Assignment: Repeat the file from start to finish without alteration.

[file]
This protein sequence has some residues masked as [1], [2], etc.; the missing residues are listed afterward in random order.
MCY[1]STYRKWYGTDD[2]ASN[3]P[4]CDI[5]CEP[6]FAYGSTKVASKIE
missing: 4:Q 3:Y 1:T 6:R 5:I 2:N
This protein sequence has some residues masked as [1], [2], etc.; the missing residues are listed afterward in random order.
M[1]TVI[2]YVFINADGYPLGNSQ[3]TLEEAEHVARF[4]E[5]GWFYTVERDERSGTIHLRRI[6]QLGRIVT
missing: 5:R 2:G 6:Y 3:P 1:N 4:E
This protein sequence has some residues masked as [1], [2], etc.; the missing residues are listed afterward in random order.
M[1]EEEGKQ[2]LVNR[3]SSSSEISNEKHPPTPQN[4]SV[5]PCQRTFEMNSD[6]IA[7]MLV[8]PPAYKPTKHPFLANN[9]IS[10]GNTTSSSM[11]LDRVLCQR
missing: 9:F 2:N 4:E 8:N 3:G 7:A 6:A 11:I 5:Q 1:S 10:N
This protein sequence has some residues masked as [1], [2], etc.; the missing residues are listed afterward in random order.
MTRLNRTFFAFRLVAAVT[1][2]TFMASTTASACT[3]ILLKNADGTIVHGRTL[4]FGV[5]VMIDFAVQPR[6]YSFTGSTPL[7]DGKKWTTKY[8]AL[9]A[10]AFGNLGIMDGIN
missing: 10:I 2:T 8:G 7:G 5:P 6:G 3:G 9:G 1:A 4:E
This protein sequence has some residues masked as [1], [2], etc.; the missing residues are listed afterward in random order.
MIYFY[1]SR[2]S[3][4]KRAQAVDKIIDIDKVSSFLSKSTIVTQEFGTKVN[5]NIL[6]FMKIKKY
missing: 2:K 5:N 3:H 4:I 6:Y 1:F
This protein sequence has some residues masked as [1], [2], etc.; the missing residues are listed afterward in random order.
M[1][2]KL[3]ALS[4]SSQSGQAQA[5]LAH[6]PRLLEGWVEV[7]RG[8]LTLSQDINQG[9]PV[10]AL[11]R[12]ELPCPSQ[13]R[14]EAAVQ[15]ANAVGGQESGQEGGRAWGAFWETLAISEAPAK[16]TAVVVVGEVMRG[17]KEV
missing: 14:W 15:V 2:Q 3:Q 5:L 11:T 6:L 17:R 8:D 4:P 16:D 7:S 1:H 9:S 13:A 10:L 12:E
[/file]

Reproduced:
This protein sequence has some residues masked as [1], [2], etc.; the missing residues are listed afterward in random order.
MCY[1]STYRKWYGTDD[2]ASN[3]P[4]CDI[5]CEP[6]FAYGSTKVASKIE
missing: 4:Q 3:Y 1:T 6:R 5:I 2:N
This protein sequence has some residues masked as [1], [2], etc.; the missing residues are listed afterward in random order.
M[1]TVI[2]YVFINADGYPLGNSQ[3]TLEEAEHVARF[4]E[5]GWFYTVERDERSGTIHLRRI[6]QLGRIVT
missing: 5:R 2:G 6:Y 3:P 1:N 4:E
This protein sequence has some residues masked as [1], [2], etc.; the missing residues are listed afterward in random order.
M[1]EEEGKQ[2]LVNR[3]SSSSEISNEKHPPTPQN[4]SV[5]PCQRTFEMNSD[6]IA[7]MLV[8]PPAYKPTKHPFLANN[9]IS[10]GNTTSSSM[11]LDRVLCQR
missing: 9:F 2:N 4:E 8:N 3:G 7:A 6:A 11:I 5:Q 1:S 10:N
This protein sequence has some residues masked as [1], [2], etc.; the missing residues are listed afterward in random order.
MTRLNRTFFAFRLVAAVT[1][2]TFMASTTASACT[3]ILLKNADGTIVHGRTL[4]FGV[5]VMIDFAVQPR[6]YSFTGSTPL[7]DGKKWTTKY[8]AL[9]A[10]AFGNLGIMDGIN
missing: 10:I 2:T 8:G 7:G 5:P 6:G 3:G 9:G 1:A 4:E
This protein sequence has some residues masked as [1], [2], etc.; the missing residues are listed afterward in random order.
MIYFY[1]SR[2]S[3][4]KRAQAVDKIIDIDKVSSFLSKSTIVTQEFGTKVN[5]NIL[6]FMKIKKY
missing: 2:K 5:N 3:H 4:I 6:Y 1:F
This protein sequence has some residues masked as [1], [2], etc.; the missing residues are listed afterward in random order.
M[1][2]KL[3]ALS[4]SSQSGQAQA[5]LAH[6]PRLLEGWVEV[7]RG[8]LTLSQDINQG[9]PV[10]AL[11]R[12]ELPCPSQ[13]R[14]EAAVQ[15]ANAVGGQESGQEGGRAWGAFWETLAISEAPAK[16]TAVVVVGEVMRG[17]KEV
missing: 14:W 15:V 2:Q 3:Q 5:L 11:T 6:L 17:R 8:D 4:P 16:D 7:S 1:H 9:S 13:A 10:L 12:E